Treatment for apathy depends on the underlying causes of it. We can cope with common manifestations of apathy through lifestyle changes and personal care habits. But if symptoms occur due to underlying medical or psychiatric illnesses, you need to see a doctor. For most illnesses, treatment may include medication, psychotherapy, or a combination of both.

For apathy caused by progressive neurodegenerative disorders, your doctor may prescribe medications to try and treat these symptoms.

Examples of medications that can be used to treat conditions with apathy as a symptom include:

  • antidepressants;
  • antipsychotics;
  • stimulants.

A doctor may also recommend psychotherapy when apathy is associated with a condition such as depression or anxiety. Cognitive-behavioral therapy (CBT) is one approach that addresses underlying thoughts and behaviors that can contribute to feelings of indifference and poor motivation.

You can also take a few steps yourself to help overcome feelings of apathy.

Set small goals for yourself. Going for a lot and then failing to complete the tasks can make you feel defeated and unmotivated. Instead, focus on small tasks that are easier to complete.

Break large projects into chunks. When faced with a large project, it is easy to feel apathy and reluctance to get started. By doing just a small part of it each day, you can make progress towards your goal, even if you suffer from apathy.

Watch for triggers. Notice if there are certain situations or stressors that make you feel apathetic. Removing obstacles that make you feel unmotivated can help you find inspiration.

Change your routine. Sometimes the daily routine can overwhelm motivation. Look for ways to break out of your daily routine, even if the changes are relatively small.

Don’t be afraid to ask for help. Friends and family can help you when you feel unmotivated, and their support can help spark your interest.

Is apathy dangerous, can it have complications?
Apathy is one of the symptoms of psychological problems, but it can also be a symptom of one of the psychiatric diseases. If this is a variant of a symptom of a psychiatric illness, then without treatment, this pathology can lead to sad consequences.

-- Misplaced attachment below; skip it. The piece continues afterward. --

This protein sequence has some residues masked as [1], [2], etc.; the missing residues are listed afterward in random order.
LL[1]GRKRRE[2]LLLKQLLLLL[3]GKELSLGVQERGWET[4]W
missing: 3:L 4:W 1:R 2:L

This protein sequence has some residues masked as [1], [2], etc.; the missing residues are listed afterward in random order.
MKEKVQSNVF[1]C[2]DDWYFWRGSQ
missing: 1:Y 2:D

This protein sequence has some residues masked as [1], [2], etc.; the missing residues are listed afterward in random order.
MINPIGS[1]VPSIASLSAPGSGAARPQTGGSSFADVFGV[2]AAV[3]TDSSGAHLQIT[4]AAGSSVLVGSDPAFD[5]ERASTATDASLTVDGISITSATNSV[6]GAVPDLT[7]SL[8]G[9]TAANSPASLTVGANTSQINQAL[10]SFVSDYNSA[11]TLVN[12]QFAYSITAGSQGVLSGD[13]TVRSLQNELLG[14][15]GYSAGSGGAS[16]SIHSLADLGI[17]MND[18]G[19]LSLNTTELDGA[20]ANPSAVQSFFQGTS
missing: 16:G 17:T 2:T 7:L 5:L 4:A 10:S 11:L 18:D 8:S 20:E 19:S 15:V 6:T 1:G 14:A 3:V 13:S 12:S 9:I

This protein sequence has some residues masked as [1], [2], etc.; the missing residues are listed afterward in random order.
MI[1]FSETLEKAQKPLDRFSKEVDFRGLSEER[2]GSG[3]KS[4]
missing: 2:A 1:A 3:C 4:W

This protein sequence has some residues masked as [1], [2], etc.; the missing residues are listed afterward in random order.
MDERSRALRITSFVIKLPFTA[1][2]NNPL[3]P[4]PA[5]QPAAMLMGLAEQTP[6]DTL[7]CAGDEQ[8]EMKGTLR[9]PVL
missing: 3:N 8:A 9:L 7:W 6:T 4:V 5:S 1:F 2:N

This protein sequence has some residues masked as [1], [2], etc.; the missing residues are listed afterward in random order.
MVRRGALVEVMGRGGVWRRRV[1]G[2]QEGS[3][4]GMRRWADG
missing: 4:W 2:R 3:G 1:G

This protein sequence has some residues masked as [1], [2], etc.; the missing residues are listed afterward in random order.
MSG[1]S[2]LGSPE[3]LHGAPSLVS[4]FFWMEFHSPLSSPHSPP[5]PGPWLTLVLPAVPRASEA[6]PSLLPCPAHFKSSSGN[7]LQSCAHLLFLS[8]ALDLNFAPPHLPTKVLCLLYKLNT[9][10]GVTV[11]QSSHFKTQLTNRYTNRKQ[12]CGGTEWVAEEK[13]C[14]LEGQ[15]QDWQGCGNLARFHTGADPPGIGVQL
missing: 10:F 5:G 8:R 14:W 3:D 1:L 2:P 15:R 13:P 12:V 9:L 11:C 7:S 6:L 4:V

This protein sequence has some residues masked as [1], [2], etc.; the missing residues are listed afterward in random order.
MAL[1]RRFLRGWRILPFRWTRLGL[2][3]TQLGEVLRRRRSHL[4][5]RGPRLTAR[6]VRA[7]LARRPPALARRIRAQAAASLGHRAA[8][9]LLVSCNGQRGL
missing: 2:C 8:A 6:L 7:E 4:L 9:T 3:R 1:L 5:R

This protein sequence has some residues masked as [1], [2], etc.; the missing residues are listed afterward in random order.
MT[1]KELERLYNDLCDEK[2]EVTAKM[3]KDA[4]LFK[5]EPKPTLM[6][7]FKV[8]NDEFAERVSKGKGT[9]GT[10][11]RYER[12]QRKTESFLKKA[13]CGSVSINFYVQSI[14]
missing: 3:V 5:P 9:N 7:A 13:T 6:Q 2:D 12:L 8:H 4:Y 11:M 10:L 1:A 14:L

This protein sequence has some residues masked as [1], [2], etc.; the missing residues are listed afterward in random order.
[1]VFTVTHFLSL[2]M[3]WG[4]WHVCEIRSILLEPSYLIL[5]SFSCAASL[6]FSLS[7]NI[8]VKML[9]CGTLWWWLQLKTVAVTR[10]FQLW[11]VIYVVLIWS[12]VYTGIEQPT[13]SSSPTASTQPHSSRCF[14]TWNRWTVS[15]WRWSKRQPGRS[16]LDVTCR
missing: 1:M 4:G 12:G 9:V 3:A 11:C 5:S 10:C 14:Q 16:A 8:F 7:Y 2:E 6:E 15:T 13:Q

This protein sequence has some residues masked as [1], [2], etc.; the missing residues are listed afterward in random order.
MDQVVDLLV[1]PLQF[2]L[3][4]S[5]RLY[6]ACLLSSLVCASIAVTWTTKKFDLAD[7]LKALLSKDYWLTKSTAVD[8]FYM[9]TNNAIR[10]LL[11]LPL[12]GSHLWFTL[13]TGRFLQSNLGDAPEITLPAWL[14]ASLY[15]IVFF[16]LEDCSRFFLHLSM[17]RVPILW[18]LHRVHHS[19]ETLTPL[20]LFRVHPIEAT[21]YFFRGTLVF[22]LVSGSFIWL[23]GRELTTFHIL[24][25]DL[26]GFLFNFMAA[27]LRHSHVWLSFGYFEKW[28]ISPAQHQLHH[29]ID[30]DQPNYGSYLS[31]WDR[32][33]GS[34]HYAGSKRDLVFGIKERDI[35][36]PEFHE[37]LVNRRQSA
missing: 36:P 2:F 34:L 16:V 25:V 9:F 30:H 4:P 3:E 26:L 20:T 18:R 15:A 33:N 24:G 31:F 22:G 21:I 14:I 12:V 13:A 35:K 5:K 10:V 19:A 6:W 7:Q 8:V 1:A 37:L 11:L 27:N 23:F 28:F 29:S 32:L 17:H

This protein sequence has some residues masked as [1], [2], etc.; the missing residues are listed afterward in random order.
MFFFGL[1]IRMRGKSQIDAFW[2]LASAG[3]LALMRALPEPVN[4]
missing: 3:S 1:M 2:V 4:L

When to see a doctor for apathy?
You should definitely consult a doctor if apathy develops after a stressful episode or after childbirth – to exclude depression. It is also important to see a doctor immediately if apathy is associated with sleep disturbance in the form of early awakening or new unusual symptoms such as auditory or visual hallucinations.

Is it possible to cope with apathy using traditional methods?
Today, medicine does not know traditional remedies that could “stir up” a person and bring him out of apathy. The use of traditional remedies can aggravate the situation if the appointment of serious drugs is necessary. In such cases, a person may simply lose precious time.

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4 thoughts on “Apathy in adults”

  1. 👌👌👌✒🌹💝and it’s a terrible pity. This most beautiful period of life is then gone forever. It’s a shame every minute …

  2. Apathy is a condition which has become very common today, which is a shame. Not necessarily a pathology, it could very well be, but sometimes it is an attitude (“I don’t care” or “I won’t worry about it now.”) In that respect it is a very dangerous condition because it will lead to depression or anger when things don’t go a certain way. An apathetic person will seldom take a look at him/her self but instead blame surroundings or whatever else. It is a shame because it can lea to a vast waste of time.